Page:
Paperwork and permitting is underway. The group set up a LaunchGood campaign to raise $10,000. So far, $6,419 has been raised to finance the effort. The group hopes that donations from mosque-goers will sustain the mosque over the next couple of years. 

Photo via Reston Islamic Center

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United Christian Parish - RestonA coalition of faith-based organizations will put on a conference Saturday in the effort to help build understanding between communities.

The Social Justice & Peace Conference, hosted by United Christian Parish (11508 North Shore Drive), will include workshops on how people from different religious backgrounds can support immigrants, the trans community, environmental justice and more.

The event’s keynote speaker will be Dr. B. Chris Dorsey, president of Higher Education & Leadership Ministries. He will speak on “A Social Justice Paradigm for Building and Sustaining Authentic Community.”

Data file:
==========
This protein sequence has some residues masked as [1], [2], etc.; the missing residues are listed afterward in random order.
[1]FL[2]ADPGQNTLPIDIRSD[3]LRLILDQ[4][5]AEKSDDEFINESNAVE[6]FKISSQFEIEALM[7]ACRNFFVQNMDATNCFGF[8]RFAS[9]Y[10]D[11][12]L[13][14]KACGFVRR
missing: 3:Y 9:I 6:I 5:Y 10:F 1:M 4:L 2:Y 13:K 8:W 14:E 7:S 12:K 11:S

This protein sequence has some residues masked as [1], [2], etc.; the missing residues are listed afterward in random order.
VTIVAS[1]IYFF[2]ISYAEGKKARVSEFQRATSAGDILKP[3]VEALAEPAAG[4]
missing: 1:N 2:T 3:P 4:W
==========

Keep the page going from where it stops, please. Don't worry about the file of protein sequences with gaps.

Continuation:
Organizations participating in the conference will include Higher Education & Leadership Ministries, Northern Virginia Hebrew Congregation, Interfaith Partners for Justice, Unitarian Universalist Church, All Dulles Area Muslim Society, Equality Virginia, Washington Plaza Baptist Church, Martin Luther King Jr. Christian Church and National City Christian Church.

“In light of recent events, it seems more important than ever for people to come together to discuss and work together for social justice,” said James Dean, an organizer of the event. “We will not agree on all of the issues, but we can find common ground and we can work together to advance justice, peace and inclusion.”

Advance registration is encouraged, but on-site registration will also be available at 12:30 p.m. Saturday. A concert by UCPraise! will start the event. For more information, contact Dean at 571-830-8730 or [email protected].